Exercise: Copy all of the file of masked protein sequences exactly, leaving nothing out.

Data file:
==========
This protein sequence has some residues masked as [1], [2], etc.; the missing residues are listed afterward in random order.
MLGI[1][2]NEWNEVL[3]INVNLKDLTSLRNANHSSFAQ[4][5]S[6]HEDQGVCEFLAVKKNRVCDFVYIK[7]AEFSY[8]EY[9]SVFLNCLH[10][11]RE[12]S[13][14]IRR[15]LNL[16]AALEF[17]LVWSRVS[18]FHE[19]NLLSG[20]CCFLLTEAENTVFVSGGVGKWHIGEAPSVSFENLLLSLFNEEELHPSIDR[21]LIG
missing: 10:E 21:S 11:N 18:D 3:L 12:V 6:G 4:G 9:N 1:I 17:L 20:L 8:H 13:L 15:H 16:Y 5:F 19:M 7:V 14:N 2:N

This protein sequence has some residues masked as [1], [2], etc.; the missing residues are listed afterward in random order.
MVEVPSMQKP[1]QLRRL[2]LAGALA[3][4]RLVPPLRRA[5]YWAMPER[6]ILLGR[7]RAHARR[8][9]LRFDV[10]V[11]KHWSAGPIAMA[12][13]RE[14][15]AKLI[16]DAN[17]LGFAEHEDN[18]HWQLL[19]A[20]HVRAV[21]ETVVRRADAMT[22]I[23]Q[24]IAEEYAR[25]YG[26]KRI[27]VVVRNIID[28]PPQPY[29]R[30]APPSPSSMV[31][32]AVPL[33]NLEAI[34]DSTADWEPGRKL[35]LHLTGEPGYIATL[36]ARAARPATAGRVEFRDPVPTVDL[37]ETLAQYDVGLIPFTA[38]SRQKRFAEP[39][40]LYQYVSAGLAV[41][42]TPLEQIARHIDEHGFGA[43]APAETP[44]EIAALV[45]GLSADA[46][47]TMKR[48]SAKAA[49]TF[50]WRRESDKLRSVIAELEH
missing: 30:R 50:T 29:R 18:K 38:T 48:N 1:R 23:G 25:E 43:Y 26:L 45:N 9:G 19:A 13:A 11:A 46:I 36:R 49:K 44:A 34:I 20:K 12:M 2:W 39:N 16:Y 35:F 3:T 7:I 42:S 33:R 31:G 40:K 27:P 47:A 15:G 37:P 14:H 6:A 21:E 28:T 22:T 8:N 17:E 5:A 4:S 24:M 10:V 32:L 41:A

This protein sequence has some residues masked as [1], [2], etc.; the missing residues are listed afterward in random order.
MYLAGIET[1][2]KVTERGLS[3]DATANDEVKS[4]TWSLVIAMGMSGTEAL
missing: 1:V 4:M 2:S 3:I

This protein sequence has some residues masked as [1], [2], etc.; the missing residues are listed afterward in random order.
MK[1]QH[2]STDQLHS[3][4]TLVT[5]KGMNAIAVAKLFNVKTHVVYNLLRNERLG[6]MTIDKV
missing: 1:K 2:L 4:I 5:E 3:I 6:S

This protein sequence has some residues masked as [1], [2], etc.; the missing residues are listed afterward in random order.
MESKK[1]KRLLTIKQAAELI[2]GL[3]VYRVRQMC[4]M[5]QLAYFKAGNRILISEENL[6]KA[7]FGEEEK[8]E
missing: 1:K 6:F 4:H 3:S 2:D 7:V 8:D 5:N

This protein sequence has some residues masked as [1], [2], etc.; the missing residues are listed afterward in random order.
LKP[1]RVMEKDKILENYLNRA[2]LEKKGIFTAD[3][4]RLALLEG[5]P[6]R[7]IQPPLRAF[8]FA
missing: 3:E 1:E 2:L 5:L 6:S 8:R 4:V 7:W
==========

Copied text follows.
This protein sequence has some residues masked as [1], [2], etc.; the missing residues are listed afterward in random order.
MLGI[1][2]NEWNEVL[3]INVNLKDLTSLRNANHSSFAQ[4][5]S[6]HEDQGVCEFLAVKKNRVCDFVYIK[7]AEFSY[8]EY[9]SVFLNCLH[10][11]RE[12]S[13][14]IRR[15]LNL[16]AALEF[17]LVWSRVS[18]FHE[19]NLLSG[20]CCFLLTEAENTVFVSGGVGKWHIGEAPSVSFENLLLSLFNEEELHPSIDR[21]LIG
missing: 10:E 21:S 11:N 18:D 3:L 12:V 6:G 4:G 9:N 1:I 17:L 20:L 8:H 13:L 15:H 16:Y 5:F 19:M 7:V 14:N 2:N

This protein sequence has some residues masked as [1], [2], etc.; the missing residues are listed afterward in random order.
MVEVPSMQKP[1]QLRRL[2]LAGALA[3][4]RLVPPLRRA[5]YWAMPER[6]ILLGR[7]RAHARR[8][9]LRFDV[10]V[11]KHWSAGPIAMA[12][13]RE[14][15]AKLI[16]DAN[17]LGFAEHEDN[18]HWQLL[19]A[20]HVRAV[21]ETVVRRADAMT[22]I[23]Q[24]IAEEYAR[25]YG[26]KRI[27]VVVRNIID[28]PPQPY[29]R[30]APPSPSSMV[31][32]AVPL[33]NLEAI[34]DSTADWEPGRKL[35]LHLTGEPGYIATL[36]ARAARPATAGRVEFRDPVPTVDL[37]ETLAQYDVGLIPFTA[38]SRQKRFAEP[39][40]LYQYVSAGLAV[41][42]TPLEQIARHIDEHGFGA[43]APAETP[44]EIAALV[45]GLSADA[46][47]TMKR[48]SAKAA[49]TF[50]WRRESDKLRSVIAELEH
missing: 30:R 50:T 29:R 18:K 38:T 48:N 1:R 23:G 25:E 43:Y 26:L 45:N 9:G 19:A 13:A 11:A 46:I 36:R 49:K 44:A 34:I 20:K 12:M 2:W 39:N 16:Y 35:F 3:T 7:I 42:S 33:R 31:G 40:K 27:P 47:A 15:G 37:P 14:H 6:A 21:E 28:T 22:T 8:N 17:E 5:A 4:S 24:M 10:V 32:L 41:A

This protein sequence has some residues masked as [1], [2], etc.; the missing residues are listed afterward in random order.
MYLAGIET[1][2]KVTERGLS[3]DATANDEVKS[4]TWSLVIAMGMSGTEAL
missing: 1:V 4:M 2:S 3:I

This protein sequence has some residues masked as [1], [2], etc.; the missing residues are listed afterward in random order.
MK[1]QH[2]STDQLHS[3][4]TLVT[5]KGMNAIAVAKLFNVKTHVVYNLLRNERLG[6]MTIDKV
missing: 1:K 2:L 4:I 5:E 3:I 6:S

This protein sequence has some residues masked as [1], [2], etc.; the missing residues are listed afterward in random order.
MESKK[1]KRLLTIKQAAELI[2]GL[3]VYRVRQMC[4]M[5]QLAYFKAGNRILISEENL[6]KA[7]FGEEEK[8]E
missing: 1:K 6:F 4:H 3:S 2:D 7:V 8:D 5:N

This protein sequence has some residues masked as [1], [2], etc.; the missing residues are listed afterward in random order.
LKP[1]RVMEKDKILENYLNRA[2]LEKKGIFTAD[3][4]RLALLEG[5]P[6]R[7]IQPPLRAF[8]FA
missing: 3:E 1:E 2:L 5:L 6:S 8:R 4:V 7:W